What can we learn about the role of mobility in daily life from the lockdown? This new paper offers insight into individual experiences of reduced mobility under COVID-19.
Until recently, mainstream approaches to low carbon mobility transitions had largely avoided considering mobility reductions as a serious option, focusing instead on making mobility “cleaner” or more “efficient”. In 2020, however, not going to work or not going anywhere became a reality for hundreds of millions of people as a result of restrictions related to COVID-19. The paper proposes that experiences of a less mobile life under COVID-19 may offer us insight into both the taken-for-granted meanings of mobility in daily life before COVID-19, now made visible, and into the potential hurdles faced by low-carbon mobility transitions ahead.
Drawing on the analysis of written interviews with 50 people from various countries, the paper explores what living without commuting means for different people, what experiences they miss, and what they find enjoyable. The results indicate that the majority of respondents miss quite a few aspects of daily mobility, but have also discovered new experiences, routines and meanings that hold their daily life together and make it pleasant. Not commuting, thus, just like commuting itself, simultaneously entails positive and negative experiences for most people. Building on these findings, the paper suggests that mobility transition policies need to accommodate this complexity by looking at which needs particular mobilities fulfil. In a context of reduced mobility (e.g. due to teleworking), this means thinking about how needs related to mobility can be accommodated and orchestrated through employer policies, transportation planning and urban design in a way which strengthens sustainable, inclusive mobilities.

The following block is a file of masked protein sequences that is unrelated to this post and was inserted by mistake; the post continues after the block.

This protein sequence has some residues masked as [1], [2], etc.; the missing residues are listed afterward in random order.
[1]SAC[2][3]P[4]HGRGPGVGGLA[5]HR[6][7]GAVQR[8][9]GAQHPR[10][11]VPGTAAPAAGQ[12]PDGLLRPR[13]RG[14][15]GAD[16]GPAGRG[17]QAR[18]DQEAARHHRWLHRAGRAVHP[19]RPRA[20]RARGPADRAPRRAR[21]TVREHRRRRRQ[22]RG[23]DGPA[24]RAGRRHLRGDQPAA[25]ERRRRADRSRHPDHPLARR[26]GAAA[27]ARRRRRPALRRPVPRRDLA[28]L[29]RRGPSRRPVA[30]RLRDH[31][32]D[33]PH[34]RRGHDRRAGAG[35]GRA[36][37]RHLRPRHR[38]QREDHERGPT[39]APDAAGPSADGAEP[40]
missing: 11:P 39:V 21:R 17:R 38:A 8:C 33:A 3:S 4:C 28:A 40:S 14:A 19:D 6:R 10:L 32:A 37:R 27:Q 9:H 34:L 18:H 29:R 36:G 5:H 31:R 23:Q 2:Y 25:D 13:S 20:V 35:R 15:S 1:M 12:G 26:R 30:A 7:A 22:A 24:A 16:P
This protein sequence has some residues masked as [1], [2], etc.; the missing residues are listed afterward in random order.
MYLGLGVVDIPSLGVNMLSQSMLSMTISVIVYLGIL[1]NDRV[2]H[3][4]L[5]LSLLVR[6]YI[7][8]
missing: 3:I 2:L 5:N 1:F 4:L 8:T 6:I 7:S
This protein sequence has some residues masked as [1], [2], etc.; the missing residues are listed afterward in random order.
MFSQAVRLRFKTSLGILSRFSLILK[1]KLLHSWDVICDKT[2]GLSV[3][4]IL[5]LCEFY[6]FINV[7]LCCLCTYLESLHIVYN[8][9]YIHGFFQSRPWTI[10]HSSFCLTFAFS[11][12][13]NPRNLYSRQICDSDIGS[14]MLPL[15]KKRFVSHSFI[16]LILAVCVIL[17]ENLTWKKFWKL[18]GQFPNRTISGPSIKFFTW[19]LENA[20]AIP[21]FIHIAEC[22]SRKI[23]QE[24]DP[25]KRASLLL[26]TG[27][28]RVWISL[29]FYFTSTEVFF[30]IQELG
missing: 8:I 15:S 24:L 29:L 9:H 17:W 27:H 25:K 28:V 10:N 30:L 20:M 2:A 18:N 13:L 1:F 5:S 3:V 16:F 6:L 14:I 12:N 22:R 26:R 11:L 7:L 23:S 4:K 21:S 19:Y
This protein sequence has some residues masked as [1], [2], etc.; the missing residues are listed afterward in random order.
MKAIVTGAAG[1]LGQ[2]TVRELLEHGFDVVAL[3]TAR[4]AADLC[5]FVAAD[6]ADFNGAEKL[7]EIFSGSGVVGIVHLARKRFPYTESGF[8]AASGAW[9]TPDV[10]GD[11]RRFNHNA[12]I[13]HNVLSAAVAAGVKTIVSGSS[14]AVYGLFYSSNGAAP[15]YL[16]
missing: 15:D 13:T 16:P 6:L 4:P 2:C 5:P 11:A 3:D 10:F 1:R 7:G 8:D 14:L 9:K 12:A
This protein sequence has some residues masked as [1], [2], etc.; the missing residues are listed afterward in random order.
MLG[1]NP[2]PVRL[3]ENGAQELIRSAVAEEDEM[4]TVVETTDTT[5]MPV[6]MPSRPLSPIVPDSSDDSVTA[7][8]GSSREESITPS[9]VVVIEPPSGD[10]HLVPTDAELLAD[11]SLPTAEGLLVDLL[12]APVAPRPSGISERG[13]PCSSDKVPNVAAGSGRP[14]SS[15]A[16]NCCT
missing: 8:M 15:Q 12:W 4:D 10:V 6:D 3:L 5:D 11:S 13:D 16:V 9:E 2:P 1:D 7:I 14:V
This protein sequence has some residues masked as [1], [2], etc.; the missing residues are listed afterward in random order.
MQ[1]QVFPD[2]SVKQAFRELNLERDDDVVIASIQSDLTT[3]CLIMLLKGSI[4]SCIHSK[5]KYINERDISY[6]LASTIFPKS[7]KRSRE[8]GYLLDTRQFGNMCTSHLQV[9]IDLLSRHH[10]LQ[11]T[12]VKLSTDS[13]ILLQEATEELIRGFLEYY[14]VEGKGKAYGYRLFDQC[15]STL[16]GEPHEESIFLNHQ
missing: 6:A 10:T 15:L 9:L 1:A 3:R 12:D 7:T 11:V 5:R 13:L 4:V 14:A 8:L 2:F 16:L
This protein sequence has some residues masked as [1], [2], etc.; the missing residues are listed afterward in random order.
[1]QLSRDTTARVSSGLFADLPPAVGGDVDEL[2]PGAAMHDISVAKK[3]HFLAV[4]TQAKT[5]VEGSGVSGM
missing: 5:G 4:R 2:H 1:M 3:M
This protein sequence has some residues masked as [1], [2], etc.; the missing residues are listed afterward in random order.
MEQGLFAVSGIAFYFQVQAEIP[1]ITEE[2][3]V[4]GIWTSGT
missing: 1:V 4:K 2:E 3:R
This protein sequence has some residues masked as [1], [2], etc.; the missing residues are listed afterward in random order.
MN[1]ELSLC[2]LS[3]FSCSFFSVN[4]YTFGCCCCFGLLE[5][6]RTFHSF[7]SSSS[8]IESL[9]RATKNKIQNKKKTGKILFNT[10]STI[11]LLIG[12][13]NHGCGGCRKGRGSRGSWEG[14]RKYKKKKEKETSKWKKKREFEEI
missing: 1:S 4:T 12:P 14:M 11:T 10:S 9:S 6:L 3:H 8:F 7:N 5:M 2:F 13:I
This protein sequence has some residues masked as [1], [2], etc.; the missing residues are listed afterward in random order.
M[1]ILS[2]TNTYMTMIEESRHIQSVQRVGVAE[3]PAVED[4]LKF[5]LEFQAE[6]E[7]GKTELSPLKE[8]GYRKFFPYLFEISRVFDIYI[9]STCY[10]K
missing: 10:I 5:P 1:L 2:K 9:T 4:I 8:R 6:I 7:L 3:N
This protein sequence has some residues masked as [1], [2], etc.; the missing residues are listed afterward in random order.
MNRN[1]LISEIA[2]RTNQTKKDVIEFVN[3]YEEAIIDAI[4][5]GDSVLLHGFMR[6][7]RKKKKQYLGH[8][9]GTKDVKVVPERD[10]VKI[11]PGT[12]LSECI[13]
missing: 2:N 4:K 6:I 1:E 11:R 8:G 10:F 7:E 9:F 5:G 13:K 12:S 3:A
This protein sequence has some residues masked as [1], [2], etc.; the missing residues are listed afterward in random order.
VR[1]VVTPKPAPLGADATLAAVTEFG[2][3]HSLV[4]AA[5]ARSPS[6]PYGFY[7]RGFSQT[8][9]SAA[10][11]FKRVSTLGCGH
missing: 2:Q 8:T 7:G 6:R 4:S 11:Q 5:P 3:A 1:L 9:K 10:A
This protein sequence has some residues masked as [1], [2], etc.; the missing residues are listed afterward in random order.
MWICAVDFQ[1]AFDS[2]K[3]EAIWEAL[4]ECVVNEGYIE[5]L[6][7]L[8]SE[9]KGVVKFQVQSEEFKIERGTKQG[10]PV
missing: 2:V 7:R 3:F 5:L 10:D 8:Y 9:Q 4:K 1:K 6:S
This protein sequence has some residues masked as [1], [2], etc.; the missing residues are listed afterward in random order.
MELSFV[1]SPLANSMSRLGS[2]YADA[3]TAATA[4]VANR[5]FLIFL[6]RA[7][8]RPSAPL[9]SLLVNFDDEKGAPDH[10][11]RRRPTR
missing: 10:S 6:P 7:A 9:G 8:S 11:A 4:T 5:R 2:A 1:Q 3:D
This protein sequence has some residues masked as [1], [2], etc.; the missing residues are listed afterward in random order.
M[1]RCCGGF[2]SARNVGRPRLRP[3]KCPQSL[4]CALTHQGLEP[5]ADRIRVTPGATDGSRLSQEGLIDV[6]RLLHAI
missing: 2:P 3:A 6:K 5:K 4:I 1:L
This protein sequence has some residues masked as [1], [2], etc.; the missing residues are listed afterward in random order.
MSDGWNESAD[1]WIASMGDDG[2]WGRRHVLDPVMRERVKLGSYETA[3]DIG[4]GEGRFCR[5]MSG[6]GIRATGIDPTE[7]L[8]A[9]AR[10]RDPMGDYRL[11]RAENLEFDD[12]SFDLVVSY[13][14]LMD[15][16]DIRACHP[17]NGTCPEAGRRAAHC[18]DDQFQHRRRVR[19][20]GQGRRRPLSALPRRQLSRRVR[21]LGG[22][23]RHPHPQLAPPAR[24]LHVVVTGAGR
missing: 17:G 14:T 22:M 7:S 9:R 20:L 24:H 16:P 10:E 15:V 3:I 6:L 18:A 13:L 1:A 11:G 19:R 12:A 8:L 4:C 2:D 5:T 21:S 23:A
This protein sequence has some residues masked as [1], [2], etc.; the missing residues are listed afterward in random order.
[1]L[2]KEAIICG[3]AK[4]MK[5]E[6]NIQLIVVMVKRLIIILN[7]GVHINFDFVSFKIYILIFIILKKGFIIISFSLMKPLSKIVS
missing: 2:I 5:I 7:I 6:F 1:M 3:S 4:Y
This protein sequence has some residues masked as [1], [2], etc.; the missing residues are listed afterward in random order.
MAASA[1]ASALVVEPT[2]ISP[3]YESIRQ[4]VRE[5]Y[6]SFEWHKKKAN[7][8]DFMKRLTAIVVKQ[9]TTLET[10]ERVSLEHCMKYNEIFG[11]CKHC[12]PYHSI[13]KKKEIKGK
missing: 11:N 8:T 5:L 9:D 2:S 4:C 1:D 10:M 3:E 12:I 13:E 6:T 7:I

Please refer to as: Nikolaeva, A., Lin, Y., Nello-Deakin, S., Rubin, O. & von Schönfeld, K.C. (2021). What does it mean to be less mobile? Insights from COVID-19 lockdown. Centre for Urban Studies, University of Amsterdam. Available at: https://urbanstudies.uva.nl/content/working-paper-series/working-paper-series-no.52.html